What Is A Custom Post Type
Pages and Posts are considered post types in WordPress, but we can also add our own custom post types. This will help you classify your content better and more seamlessly. A custom post type allows you to go beyond pages and posts and contain whatever type of content you would like based on your needs.
With our free generator, you can create your own custom post types in Divi and name them whatever you want. A custom post type can even have its own menu item in the WordPress dashboard for easy access, just like pages and posts.
When you install Divi, it comes with it’s own custom post type. I don’t know why they do this, but I guess it is there simply to show how a custom post type can be used and how it can interact with the Divi Theme and Builder.
Projects are used to create a portfolio, and you can use the Portfolio or Filterable Portfolio Modules to display those project post types on a page.
You can build the actual project page with Divi.
Another custom post type that you may be familiar with is Products. This post type is created by Woocommerce. Products are their own post types with their own attributes and can have their own categories.
By default, Divi has built-in integration with WooCommerce, and comes with a great selection of Divi modules. You can build out the entire product page for example using Divi. All you have to do is enable the Divi Builder on products and you can build the layout however you want.
How To Use Custom Post Types In Divi
The big question remains. How do you use a custom post type in Divi? Thankfully Divi makes it super easy to integrate custom post types, and there are two main areas that have seamless integration with Divi.
Enable Divi Builder On Post Types
To enable the Divi Builder on post types, just go to Divi>Theme Options>Builder and you will land on the Post Type Integration tab. Then under Enable Divi Builder On Post Types you can toggle on or off the Divi Builder support for any post type.
Theme Builder Support
Another really great custom post type integration with Divi is in the Theme Builder. When you go to Divi>Theme Builder and assign a template, you can choose to assign a template to the custom post type pages just like any other post type.
You can display an archive of your custom post types in Divi in the blog module. Be sure to check out our tutorial on how to use custom post types in the Divi blog module.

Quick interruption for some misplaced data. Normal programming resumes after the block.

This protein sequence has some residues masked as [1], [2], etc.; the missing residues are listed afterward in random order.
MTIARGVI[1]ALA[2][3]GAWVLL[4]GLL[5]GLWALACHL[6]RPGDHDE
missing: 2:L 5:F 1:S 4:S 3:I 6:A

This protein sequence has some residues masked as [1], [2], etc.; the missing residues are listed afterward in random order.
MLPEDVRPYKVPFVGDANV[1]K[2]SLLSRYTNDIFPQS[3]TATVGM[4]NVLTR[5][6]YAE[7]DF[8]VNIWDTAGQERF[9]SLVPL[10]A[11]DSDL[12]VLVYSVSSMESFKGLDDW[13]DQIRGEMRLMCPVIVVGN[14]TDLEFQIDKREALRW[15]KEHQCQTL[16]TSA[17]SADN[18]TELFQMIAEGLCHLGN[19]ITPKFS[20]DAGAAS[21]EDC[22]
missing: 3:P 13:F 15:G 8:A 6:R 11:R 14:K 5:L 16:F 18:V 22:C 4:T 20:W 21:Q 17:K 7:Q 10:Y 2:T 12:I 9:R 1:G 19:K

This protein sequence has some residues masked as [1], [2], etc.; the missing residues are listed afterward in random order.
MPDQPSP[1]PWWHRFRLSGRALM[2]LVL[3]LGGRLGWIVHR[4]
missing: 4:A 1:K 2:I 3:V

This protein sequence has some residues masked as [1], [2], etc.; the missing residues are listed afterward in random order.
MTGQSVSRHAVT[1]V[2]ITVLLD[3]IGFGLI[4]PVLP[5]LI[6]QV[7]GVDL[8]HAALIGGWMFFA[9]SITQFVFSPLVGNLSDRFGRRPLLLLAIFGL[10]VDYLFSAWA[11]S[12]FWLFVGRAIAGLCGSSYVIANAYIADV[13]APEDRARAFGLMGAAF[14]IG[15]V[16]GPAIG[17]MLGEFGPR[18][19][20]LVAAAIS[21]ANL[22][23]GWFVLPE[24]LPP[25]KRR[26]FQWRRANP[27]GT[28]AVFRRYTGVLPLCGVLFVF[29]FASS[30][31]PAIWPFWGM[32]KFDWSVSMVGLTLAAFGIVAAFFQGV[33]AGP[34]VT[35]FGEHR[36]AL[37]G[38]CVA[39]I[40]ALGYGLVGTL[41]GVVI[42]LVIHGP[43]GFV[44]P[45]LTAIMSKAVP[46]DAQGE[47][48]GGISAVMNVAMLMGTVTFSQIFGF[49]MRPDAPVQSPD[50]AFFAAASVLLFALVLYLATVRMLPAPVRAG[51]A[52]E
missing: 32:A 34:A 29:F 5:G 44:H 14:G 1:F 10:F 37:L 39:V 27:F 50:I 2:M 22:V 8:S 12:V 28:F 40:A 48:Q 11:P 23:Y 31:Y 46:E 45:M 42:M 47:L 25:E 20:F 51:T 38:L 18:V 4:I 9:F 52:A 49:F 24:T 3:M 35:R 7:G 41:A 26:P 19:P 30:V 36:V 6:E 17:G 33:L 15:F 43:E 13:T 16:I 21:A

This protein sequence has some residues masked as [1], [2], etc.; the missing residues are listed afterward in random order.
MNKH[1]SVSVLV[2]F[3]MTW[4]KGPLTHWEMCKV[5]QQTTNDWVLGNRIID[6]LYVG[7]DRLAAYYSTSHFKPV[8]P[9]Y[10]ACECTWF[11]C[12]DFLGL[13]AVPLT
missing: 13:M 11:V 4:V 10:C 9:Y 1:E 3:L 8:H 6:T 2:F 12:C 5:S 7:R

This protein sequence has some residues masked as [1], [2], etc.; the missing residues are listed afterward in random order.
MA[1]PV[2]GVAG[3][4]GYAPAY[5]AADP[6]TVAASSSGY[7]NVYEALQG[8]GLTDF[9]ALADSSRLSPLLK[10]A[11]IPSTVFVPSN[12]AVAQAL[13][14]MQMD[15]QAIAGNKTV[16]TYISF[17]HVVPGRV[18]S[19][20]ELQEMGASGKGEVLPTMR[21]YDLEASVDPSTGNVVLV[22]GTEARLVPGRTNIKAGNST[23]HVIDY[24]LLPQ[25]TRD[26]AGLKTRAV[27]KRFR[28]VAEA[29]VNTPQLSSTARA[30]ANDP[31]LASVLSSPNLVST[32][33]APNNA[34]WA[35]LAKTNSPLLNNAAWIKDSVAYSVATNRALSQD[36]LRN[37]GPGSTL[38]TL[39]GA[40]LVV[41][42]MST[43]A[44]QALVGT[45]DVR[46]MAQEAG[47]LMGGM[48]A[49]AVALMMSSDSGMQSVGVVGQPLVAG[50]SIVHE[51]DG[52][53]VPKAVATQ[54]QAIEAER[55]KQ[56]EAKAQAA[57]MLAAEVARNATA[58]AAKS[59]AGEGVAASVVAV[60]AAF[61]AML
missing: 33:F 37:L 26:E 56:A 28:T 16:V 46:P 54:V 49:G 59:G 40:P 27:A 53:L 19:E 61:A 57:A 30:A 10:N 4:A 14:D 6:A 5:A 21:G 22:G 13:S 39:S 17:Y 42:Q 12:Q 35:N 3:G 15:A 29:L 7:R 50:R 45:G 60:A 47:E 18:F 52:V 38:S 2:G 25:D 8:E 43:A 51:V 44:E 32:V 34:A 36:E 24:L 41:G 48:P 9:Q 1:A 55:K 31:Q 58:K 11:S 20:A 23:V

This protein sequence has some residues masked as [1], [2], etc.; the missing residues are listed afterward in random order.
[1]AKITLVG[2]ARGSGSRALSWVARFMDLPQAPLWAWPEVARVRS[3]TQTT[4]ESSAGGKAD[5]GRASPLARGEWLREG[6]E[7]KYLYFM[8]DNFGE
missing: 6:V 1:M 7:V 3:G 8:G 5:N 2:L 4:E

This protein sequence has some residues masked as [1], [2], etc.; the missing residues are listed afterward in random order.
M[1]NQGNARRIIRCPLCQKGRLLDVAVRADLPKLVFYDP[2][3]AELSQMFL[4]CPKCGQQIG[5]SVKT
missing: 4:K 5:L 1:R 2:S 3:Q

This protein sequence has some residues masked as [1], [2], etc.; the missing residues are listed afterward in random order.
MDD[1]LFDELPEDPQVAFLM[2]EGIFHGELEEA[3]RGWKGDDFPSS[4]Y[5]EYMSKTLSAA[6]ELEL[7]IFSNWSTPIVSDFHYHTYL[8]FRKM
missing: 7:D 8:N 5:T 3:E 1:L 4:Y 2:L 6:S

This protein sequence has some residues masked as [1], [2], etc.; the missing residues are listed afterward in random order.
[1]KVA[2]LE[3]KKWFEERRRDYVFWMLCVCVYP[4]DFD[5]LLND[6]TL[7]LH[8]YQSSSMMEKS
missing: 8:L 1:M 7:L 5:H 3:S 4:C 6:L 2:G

How To Create A Custom Post Type In Divi
There are at least two ways to make a custom post type. You basically can choose to use a plugin, use a generator, or hire a developer.
Use A Plugin
If you want to use a plugin, you could check out Custom Post Type UI, Pods, or another similar plugin. These plugins provide an interface for you to enter the data. Just remember, this is not automatic, but manual. Just because it is a plugin does not mean it is easier. I honestly think our generator is easier.
Use A Generator (Recommended)
You may think that a plugin will be easier, but I disagree. You will end up following the same steps here as in a plugin, so you may as well have one less plugin on your site! Besides, learning is good for you and this will be fun! And our generator auto-populates the fields, which is super cool! You can access our custom post type generator for free.
How To Use Our Free Divi Custom Post Type Generator
As we said before, we have a new free resource on our website! You can now generate custom post types using our generator, which also works for custom taxonomies (which we will talk about in the next tutorial).
If you haven’t yet, be sure to keep our Custom Post Type Generator open in a new tab as we go along.
The rest of this post will be an explanation of each of the features of the generator. I’ll do my best to break it down into simple language.
This is the singular name you want to call your custom post type.
Notice that when you type the name into the field, most of the other fields in the generator under the General and Labels sections auto-populalate!
This is the plural form of the name.
This is the main value that the code uses to reference the custom post type. This is usually a singular small case version of the name.
This is the description of the post type that may be useful in rare cases on an archive page. You might want to say what it does and why you are using it.